Texas Bill to Allow More Armed Teachers Signed into Law

Gov. Abbott removed limits on the number of armed teachers and staff allowed on school campuses in Texas. (Photo: Chris Eger/Guns.com)

Republican Gov. Greg Abbott gave his approval last week to a measure that would allow public and private schools to use more armed teachers and staff.

The proposal, HB 1387, passed the state House 97-46 and the Senate by a 24-6 vote. Abbott, who had previously approved campus carry legislation into law for the state’s universities, signed the bill on June 6 along with others enhancing school safety and expanding access to mental health resources.

“Today, I am proud to sign legislation to make Texas schools safer for students and teachers,” said Abbott. “I thank members from both chambers, as well as the many stakeholders, who worked tirelessly to get these bills through the Legislature and to my desk today.”

Since 2013, Texas law allows public school districts and open-enrollment charter schools to appoint what are termed School Marshals from school employees. Candidates must hold a state concealed carry license, pass a psych exam and complete a mandated 80-hour course covering physical security, use of force, active shooter response, and weapon proficiency. In 2018, it was estimated there were at least 165 school marshals on the job in the state.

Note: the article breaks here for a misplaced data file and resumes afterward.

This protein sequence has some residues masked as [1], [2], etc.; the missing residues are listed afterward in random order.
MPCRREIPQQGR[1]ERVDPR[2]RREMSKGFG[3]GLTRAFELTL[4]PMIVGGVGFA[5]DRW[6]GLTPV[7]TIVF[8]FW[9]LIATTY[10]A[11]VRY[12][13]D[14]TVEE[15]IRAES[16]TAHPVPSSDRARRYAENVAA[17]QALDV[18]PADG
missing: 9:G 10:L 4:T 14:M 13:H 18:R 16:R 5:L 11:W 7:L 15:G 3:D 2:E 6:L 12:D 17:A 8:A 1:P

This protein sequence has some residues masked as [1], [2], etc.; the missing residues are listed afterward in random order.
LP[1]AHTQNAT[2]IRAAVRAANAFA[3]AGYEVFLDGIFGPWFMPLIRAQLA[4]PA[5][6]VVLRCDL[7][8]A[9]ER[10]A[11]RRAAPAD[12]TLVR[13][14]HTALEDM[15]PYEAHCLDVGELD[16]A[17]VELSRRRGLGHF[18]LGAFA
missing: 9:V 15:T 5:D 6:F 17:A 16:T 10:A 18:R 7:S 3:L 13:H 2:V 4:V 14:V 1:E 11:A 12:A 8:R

Previous law capped marshals at one per 200 students or one per building on campus. The new law will remove the cap and replace it with a stipulation that allows each public or private school district or governing body to appoint one or more marshals to each campus. The new law takes effect Sept. 1, just in time for the upcoming school year.

The bill was opposed by national anti-gun groups such as Everytown and Moms Demand Action.

Beyond the marshal program, schools can employ security officers and school resource officers. Schools also have the power under current law to grant written permission for anyone, including designated employees, to carry firearms on campus under what is termed a Guardian Plan. According to the Texas Association of School Boards, in most cases school districts limit such authorization to commissioned law enforcement officers.

Avatar
This article was syndicated from Guns.com Guns.com is a niche news web site that publishes original reporting on the wide range of topics within the gun world. We publish Monday through Saturday. Our approach is to explore the topic of guns through the widest lens possible, to deliver these findings as fairly and accurately as possible and to host the opinions and perspectives of our writers and readers as selflessly as possible, trying our best not to get in the way of our contributors. Our desire is to allow our writers and readers to tell their stories, no matter what the story is, as long as we believe a) it will benefit or interest gun owners and b) conforms to ethical journalistic methods and practices. Our headquarters are in Illinois but our contributors submit to us from across the United States — from Maine to California, from Texas to Alaska and every state in between.